A Visit to the Sales Rooms
When Bonhams in London held their specialist sales of dog art and ephemera, they called on me to help with appraising breeds. And although I say it myself, their catalog descriptions were always breed accurate.
With collectors and historians researching online by breed name, a correct appraisal can make all the difference when it comes to results in the saleroom. With dog pictures, and probably other specialist subjects as well, subject matter can often influence prices realized as much as the quality and execution of the painting can.
With there being a multitude of breeds, many of which have changed through selective breeding for certain points over time, one cannot always expect general catalogers to get it right. The late toy-dog bibliophile and historian, Clarice Waud, always fumed when she saw 19th-Century pictures cataloged as “Cavalier King Charles Spaniels,” sometimes by galleries that should have known better, when a breed of that name did not exist then.
Such a case in point of poor cataloguing occurred recently in Ireland when Aidan Foley Auctioneers sold a particularly well-observed Irish provincial-school head study of an Irish Water Spaniel of the period. It was catalogued simply as a 19th-Century picture of a dog with an estimate of just Euros 40-60 and sold for a mere Euros 110. Irish Water Spaniel collectors got to know about the picture after the event and would have paid considerably more.
Another case, this time with an incorrect breed description – although it sold particularly well, way above its top estimate of £800 for £1,300 – was a particularly fine painting of a Clumber Spaniel beside a dead cock pheasant. Catalogued as a “Welsh Spaniel,” probably because of the color, it was painted circa 1860 by Edward Robert Physick, whose animal studies included a few other dog pictures. The Clumber fits in comfortably with others of the period so well illustrated in James Darley’s recently published “Rebirth of the Royal Spaniel: The Clumber Spaniel.”
It was sold by Parker Fine Art Auctions, whose sales always seem to manage to include a few dog pictures, and the recent sale was no exception.
Another that went above estimate, also selling for £1,300, was Thierry Poncelet’s “Portrait of a Collie Lady.” Belgium artist Poncelet bought old family portraits in flea markets and antique shops, then overpainted the heads with the head of a dog, choosing with his obvious unique humor the head of a breed he considered appropriate to the sitter’s clothes and situation. “Aristochiens” – instant ancestry with a difference!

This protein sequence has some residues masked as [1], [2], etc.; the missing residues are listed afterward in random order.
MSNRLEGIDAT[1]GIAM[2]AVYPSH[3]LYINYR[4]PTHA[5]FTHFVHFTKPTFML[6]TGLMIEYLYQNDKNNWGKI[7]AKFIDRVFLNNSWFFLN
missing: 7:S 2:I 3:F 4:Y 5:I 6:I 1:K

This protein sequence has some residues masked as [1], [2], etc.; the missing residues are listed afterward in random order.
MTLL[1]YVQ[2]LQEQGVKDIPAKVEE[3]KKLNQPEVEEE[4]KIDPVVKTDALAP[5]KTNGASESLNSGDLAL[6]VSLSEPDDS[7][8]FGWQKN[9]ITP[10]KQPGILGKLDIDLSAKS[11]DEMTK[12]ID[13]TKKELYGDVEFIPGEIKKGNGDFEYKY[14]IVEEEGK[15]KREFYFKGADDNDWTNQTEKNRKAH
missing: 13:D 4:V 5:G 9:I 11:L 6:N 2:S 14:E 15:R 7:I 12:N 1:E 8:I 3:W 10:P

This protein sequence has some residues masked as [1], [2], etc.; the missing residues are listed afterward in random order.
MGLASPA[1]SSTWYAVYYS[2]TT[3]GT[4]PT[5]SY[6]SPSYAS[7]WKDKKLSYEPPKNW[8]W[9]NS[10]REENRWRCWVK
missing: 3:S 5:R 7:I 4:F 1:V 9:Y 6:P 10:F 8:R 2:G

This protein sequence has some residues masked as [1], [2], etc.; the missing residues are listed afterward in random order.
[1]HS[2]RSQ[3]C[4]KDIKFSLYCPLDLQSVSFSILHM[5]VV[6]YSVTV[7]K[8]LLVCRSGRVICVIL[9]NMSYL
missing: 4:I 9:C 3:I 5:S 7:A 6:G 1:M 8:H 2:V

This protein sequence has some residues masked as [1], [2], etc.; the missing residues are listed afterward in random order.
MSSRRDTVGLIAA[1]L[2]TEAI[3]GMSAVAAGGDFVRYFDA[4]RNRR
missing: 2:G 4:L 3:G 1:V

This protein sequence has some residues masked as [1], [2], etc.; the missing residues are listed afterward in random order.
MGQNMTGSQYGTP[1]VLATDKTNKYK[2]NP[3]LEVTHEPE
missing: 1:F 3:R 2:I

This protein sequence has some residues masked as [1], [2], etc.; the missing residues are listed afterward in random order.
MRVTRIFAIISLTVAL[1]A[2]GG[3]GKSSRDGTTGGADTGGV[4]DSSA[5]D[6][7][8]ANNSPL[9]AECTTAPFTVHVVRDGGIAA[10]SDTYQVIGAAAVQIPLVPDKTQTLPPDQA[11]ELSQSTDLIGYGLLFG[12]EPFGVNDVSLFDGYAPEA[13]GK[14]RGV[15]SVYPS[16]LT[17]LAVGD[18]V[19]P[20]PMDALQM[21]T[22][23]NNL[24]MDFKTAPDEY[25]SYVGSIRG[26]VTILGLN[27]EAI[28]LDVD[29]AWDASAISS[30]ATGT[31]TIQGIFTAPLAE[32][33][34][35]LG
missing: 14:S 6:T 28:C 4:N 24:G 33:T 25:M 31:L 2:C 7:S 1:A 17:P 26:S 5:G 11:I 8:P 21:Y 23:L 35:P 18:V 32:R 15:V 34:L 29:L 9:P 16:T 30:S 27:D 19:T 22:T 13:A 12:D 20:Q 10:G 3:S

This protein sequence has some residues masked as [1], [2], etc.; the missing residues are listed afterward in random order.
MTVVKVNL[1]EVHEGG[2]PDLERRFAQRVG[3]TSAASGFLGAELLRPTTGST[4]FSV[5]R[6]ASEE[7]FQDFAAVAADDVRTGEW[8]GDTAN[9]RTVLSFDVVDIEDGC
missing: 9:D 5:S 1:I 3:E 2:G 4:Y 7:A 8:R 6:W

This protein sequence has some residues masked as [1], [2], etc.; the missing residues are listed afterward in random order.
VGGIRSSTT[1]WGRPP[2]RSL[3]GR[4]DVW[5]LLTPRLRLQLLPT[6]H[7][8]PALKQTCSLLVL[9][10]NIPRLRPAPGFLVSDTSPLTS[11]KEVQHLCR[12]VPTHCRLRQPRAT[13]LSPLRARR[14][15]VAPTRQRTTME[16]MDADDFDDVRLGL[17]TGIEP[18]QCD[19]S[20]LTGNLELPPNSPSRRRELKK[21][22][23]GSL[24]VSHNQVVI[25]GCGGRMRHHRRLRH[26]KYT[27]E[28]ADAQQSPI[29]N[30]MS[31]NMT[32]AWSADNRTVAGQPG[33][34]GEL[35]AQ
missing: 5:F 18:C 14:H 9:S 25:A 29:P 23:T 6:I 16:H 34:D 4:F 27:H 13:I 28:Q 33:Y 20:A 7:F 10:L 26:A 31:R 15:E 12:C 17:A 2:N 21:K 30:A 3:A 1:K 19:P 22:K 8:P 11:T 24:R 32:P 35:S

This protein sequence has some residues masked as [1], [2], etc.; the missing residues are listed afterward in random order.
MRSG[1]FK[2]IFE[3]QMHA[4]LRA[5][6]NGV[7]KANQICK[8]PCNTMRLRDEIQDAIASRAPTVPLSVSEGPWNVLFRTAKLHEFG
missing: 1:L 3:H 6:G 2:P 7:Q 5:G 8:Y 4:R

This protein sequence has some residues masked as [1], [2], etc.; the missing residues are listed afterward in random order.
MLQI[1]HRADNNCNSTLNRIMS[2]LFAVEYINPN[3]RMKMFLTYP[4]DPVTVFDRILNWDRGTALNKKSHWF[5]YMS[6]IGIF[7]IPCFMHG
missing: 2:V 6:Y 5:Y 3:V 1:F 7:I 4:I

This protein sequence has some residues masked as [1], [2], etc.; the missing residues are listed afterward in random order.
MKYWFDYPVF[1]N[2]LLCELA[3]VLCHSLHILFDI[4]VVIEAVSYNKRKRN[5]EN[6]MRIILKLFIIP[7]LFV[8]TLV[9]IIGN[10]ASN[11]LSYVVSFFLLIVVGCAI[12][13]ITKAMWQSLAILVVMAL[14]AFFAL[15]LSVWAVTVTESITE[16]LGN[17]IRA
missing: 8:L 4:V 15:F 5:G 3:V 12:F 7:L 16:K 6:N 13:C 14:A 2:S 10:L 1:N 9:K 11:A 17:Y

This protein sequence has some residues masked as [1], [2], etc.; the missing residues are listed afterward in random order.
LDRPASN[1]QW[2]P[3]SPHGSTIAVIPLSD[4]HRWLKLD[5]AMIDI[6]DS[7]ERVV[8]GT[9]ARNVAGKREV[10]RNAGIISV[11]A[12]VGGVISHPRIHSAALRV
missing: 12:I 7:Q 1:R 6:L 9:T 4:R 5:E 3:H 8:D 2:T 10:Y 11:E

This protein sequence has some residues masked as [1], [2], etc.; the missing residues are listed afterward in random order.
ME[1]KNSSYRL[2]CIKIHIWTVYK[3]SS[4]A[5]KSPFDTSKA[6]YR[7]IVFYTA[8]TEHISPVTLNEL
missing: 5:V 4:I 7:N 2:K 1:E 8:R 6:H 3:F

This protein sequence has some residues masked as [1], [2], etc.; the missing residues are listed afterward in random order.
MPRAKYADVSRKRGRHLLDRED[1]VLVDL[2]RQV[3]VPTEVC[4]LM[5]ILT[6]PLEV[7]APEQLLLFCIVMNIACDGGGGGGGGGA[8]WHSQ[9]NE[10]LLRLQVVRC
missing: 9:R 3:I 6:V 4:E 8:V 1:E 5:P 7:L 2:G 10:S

For collectors with limited means, there were bargains to be had at Parkers. A charming watercolor by Kay Nixon of a Dachshund sitting among bluebells sold for £90, an oil of a German Shepherd Dog’s head by Gerald Gadd sold for £100 and a pastel of a sitting Pekingese puppy by Leslie Harries, who created mostly still-life pictures of flowers, realized £140.
Kay Nixon was a member of the Society of Women Artists and was principally a wildlife artist and illustrator of books, including those written by children’s author Enid Blyton. The Dachshund in the picture is probably Nixon’s pet, as she owned the breed. She trained as an illustrator at the Birmingham School of Art and in 1928 went to India, where she spent many years producing illustrations, including animal and bird posters for the railways of India. Nixon also became an artist for the Times of India and the Bombay Weekly.
Gerald Gadd was an artist from Oswestry on the Mid Wales/England border, and although he worked in oil he was predominantly a painter in watercolor. He is best known for his landscapes of Shropshire and the mountain ranges of North Wales. The oil of the German Shepherd was probably a special commission. He exhibited his work regularly at a number of galleries and was a member of the Pastel Society, British Society of Painters and the British Watercolour Society.
One should always keep an open mind when looking at dog portraiture, in particular portraits that have been commissioned by successful breeders and exhibitors. There are two things one should always consider: style of the chosen artist – I have seen pictures by Maud Earl, John Emms and Arthur Wardle of the same dog, and each artist had their individual “take” on the dog – and the desire of the person commissioning the picture to have the subject looking as near perfect as possible.
One of the best-known pictures of Fox Terriers was painted by Arthur Wardle: the Totteridge XI, owned by Francis Redmond. Both the Kennel Club in London and the America Kennel Club own copies, the original being the one in London. There is a letter in their archives written by Redmond to Wardle requesting alterations to a few of the dogs so they looked as near breed-standard perfect as possible.
The picture of five Fox Terriers, very much in the style of Emms and Wardle, sold for £2,000. Unsigned, it had the appearance of having been cut down from a much larger picture.
I mentioned recently a historically important North American frontier painting that was being auctioned by Bonhams. Executed in 1828, when the Swiss-born artist Peter Rindisbacher was 18, “A Gentleman Travelling in a Dog Cariole in Hudson’s Bay with an Indian Guide” showed the traditional mode of transport in the artist’s adopted country. Its appearance at auction generated a lot of interest, and it sold for nearly double its top estimate for £112,750.
Rindisbacher painted scenes of life on the North American frontier, including views of native peoples that have become an important historical record of the vanishing way of life brought about by the Europeans that occurred in this period and subsequently.